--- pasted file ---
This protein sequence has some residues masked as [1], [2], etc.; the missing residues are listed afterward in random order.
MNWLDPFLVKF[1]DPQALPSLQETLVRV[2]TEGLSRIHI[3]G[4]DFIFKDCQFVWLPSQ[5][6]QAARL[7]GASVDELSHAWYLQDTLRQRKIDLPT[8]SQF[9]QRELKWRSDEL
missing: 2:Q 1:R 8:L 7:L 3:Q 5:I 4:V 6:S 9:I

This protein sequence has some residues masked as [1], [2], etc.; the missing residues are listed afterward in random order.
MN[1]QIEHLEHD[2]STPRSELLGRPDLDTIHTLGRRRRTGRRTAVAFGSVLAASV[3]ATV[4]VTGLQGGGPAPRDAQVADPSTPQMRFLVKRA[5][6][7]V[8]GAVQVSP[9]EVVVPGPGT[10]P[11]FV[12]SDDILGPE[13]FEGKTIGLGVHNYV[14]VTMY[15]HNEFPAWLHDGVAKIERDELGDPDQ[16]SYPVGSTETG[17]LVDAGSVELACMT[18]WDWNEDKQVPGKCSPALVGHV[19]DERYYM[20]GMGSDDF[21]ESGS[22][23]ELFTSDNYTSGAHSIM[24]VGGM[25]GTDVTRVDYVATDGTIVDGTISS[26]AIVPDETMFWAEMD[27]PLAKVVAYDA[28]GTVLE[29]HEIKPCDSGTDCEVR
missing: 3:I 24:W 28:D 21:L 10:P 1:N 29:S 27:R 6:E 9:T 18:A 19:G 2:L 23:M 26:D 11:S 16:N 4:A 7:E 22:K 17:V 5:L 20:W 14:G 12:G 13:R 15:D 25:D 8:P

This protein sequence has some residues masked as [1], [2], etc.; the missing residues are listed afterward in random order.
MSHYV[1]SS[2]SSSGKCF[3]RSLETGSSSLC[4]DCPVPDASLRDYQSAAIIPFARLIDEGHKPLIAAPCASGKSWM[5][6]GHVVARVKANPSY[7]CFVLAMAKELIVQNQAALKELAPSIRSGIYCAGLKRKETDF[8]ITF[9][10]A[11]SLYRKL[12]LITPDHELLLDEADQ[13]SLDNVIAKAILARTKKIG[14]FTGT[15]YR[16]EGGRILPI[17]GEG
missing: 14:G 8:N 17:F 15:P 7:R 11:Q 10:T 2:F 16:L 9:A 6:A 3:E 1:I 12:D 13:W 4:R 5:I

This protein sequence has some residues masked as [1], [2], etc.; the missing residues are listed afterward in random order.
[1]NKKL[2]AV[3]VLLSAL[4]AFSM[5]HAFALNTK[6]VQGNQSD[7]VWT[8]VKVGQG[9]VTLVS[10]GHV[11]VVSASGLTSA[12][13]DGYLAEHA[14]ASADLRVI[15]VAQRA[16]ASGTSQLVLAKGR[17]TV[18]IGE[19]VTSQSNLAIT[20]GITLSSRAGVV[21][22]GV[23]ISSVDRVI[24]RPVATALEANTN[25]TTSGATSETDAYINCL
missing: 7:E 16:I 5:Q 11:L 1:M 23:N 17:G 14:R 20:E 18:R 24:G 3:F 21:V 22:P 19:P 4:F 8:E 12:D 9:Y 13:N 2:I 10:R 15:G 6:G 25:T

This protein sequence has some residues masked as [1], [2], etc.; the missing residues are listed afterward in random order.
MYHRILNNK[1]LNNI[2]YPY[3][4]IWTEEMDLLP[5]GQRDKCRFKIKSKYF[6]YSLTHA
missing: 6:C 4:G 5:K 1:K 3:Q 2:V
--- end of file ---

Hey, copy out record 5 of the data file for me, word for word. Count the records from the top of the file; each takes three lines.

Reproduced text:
This protein sequence has some residues masked as [1], [2], etc.; the missing residues are listed afterward in random order.
MYHRILNNK[1]LNNI[2]YPY[3][4]IWTEEMDLLP[5]GQRDKCRFKIKSKYF[6]YSLTHA
missing: 6:C 4:G 5:K 1:K 3:Q 2:V